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Time to address local fears and concerns to connect the Bay of Bengal community

Connectivity is equal to economic growth

Suresh P Singh and Swati Verma

In any discourse on regional integration in South Asia, one is bound to hear a cliché – in terms of intra-regional trade South Asia is the least integrated region of the world. Indeed, intra-regional trade in South Asia is just about US$ 23 billion, which is about five percent of total trade of the eight-country group.

However, is it true that just because of this low volume of intra-regional trade, the region is least integrated? According to a 2018 World Bank publication ‘A Glass Half Full: The Promise of Regional Trade in South Asia’, potential intra-regional trade in South Asia is US$ 65 billion, of which normalisation of India-Pakistan bilateral trade would account for about US$ 43 billion. Even if this is achieved, can we say that this region is better integrated? Full realisation of this potential will make intra-regional trade 7.7 percent of their total trade. Not much higher than the current figure.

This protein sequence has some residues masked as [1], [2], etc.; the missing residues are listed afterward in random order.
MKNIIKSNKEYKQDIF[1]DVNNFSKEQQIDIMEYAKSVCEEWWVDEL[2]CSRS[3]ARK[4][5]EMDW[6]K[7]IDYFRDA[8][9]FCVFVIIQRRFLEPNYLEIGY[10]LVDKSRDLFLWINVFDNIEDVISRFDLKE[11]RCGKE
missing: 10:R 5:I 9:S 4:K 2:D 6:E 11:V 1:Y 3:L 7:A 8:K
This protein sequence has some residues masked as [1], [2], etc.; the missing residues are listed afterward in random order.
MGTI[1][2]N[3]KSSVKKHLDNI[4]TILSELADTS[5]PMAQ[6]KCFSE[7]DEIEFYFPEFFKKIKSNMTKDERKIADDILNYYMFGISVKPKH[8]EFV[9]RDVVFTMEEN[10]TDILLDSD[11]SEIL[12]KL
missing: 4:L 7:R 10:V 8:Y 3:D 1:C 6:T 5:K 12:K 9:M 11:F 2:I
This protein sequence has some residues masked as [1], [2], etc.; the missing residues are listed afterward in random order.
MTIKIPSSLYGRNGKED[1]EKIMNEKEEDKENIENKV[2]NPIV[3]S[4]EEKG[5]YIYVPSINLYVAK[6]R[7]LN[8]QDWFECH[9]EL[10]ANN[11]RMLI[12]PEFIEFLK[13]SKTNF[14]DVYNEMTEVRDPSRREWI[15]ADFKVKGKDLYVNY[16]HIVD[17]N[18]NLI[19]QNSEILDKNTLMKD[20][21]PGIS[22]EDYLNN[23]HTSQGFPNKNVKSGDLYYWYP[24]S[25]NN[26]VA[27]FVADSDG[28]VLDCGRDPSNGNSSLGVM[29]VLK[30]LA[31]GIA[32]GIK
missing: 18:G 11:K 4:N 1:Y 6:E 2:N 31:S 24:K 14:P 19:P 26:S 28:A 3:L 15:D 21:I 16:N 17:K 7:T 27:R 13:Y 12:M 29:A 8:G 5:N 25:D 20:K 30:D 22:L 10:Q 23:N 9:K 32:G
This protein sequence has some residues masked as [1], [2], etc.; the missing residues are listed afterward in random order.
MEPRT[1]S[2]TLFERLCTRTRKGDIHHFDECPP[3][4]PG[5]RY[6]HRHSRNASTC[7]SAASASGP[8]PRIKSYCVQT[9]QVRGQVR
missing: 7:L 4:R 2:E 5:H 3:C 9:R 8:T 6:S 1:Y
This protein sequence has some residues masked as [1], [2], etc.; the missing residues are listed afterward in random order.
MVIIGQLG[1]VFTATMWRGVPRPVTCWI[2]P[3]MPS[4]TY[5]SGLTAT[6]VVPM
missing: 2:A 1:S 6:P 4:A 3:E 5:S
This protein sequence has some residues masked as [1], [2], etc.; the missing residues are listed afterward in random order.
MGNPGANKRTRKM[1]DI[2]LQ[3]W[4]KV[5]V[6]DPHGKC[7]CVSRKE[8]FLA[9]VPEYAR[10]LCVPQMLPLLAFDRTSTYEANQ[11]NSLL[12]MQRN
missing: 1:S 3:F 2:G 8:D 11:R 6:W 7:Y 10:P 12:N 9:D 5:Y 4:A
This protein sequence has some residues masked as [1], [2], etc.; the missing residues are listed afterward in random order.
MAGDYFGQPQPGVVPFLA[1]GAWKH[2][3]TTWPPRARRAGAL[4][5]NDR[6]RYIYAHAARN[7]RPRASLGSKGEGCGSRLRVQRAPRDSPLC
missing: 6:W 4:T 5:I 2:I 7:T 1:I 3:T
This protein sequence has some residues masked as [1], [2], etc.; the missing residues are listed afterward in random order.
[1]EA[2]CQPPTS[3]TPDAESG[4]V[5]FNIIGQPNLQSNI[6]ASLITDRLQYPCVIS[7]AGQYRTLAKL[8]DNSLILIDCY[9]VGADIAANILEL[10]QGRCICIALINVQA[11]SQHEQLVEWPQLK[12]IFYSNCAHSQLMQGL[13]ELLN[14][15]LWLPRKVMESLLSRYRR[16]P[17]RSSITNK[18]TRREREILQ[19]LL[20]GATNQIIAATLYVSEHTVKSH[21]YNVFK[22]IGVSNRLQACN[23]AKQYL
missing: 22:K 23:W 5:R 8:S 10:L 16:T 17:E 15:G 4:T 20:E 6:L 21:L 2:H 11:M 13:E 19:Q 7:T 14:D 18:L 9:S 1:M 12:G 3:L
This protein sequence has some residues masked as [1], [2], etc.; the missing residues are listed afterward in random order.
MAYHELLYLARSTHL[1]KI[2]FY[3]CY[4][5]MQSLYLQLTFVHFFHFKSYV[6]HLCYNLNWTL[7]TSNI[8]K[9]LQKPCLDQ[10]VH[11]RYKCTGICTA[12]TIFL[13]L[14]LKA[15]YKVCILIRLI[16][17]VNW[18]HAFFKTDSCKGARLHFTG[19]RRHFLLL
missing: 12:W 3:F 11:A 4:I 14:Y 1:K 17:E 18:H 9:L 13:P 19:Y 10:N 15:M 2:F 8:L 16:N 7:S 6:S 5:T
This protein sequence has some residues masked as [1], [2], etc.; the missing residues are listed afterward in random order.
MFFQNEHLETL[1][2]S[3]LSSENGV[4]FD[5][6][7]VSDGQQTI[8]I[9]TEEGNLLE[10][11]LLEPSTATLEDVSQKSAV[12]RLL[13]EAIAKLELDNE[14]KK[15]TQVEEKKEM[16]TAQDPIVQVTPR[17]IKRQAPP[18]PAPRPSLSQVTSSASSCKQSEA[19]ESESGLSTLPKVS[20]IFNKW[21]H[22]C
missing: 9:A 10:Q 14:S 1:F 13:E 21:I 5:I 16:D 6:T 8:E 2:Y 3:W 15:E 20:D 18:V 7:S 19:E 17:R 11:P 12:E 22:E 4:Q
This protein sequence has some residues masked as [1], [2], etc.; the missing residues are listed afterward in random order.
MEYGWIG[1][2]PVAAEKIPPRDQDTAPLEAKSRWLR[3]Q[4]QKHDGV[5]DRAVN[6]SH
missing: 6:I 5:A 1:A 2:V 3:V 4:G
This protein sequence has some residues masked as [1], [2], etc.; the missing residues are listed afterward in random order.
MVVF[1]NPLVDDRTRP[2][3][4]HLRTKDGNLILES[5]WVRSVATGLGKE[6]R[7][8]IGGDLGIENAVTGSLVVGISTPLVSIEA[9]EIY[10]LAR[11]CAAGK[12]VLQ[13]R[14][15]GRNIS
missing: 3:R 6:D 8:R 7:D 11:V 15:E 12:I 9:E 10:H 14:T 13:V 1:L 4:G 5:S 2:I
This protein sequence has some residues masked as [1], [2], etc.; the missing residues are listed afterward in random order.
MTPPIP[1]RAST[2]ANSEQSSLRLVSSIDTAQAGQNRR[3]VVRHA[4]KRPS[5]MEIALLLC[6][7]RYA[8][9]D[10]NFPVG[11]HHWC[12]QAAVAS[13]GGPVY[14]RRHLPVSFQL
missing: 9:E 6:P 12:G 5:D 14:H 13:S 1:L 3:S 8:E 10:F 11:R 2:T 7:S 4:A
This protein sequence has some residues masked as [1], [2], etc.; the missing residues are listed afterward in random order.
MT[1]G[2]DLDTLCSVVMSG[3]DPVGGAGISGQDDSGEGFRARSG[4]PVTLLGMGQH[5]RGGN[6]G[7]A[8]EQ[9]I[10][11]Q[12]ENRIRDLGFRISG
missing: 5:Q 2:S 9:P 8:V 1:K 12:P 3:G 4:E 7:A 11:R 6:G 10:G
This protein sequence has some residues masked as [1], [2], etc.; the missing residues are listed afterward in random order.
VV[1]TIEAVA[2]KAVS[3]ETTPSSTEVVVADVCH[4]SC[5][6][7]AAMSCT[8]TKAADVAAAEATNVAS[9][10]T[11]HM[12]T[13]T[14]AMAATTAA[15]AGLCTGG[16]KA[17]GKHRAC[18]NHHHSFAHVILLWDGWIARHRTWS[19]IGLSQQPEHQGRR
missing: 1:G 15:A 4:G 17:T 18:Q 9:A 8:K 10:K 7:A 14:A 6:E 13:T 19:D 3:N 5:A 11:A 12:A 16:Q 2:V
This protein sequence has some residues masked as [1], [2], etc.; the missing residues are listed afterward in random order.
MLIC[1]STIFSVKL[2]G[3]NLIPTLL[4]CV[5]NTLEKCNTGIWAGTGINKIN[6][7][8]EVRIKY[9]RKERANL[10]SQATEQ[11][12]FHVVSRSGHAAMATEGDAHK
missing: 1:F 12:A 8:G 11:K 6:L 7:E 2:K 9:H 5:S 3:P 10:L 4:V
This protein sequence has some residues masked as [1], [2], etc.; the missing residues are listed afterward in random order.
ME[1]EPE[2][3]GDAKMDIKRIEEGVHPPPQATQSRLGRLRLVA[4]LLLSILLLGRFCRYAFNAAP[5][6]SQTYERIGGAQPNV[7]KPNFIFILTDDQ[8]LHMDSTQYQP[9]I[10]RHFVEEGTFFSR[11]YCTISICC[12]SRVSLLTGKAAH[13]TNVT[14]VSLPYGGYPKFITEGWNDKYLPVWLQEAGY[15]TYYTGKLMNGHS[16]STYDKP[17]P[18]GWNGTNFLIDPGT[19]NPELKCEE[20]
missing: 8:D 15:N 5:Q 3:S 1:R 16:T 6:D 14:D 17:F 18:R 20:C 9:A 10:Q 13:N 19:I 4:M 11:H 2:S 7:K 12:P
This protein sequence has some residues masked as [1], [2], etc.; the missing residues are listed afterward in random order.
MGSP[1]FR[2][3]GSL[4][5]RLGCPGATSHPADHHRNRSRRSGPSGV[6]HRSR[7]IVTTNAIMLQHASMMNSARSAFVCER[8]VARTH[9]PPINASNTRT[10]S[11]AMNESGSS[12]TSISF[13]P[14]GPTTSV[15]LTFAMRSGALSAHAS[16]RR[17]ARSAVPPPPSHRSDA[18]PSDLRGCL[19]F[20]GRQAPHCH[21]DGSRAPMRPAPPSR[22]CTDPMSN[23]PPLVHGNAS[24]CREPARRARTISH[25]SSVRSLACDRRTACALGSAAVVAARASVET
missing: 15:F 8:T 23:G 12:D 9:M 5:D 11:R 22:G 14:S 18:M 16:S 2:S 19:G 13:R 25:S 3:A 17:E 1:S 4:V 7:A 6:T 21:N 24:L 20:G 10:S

Also read: South Asia's BBIN connectivity project will be key to counter China's BRI influence–Report

This is not to say that we should not look at the level of trade-related integration in South Asia. Given the relative imbalance in the size of their economies and asymmetry in their economic and trade profiles, the region is less integrated not because we do less trade with each other but that the time and cost of doing cross-border trade is disproportionately high as compared to other regions of the world.

For example, as per the Doing Business 2020 report, average time taken for cross-border trade in South Asia is 53.4 hours as compared to Europe and Central Asia (ECA) 16.1 hours, and high-income OECD (Organisation for Economic Cooperation and Development) countries 12.7 hours. Similarly, the cost of border compliance in South Asia (US$ 310.6) is higher than other regions – ECA $150, and OECD high income countries $136.8. These are better indicators to assess the extent of integration in South Asia.

Thus, it is a no-brainer that seamless connectivity and efficient logistic support are two key factors, which are to be looked into, when one talks about the level of regional integration in South Asia. This is exactly what was kept in mind when the leaders of four eastern South Asian countries, namely Bangladesh, Bhutan, India, Nepal (BBIN), signed a Motor Vehicles Agreement (MVA) in June 2015 at Thimpu, Bhutan.

This Agreement is the most ambitious sub-regional connectivity initiative of its time and is regarded as a cornerstone for greater regional connectivity in the Bay of Bengal region. It is envisaged as an instrument for developing functional transport corridors, leading to the development of economic corridors in near future by exploring and strengthening cross-border value chains.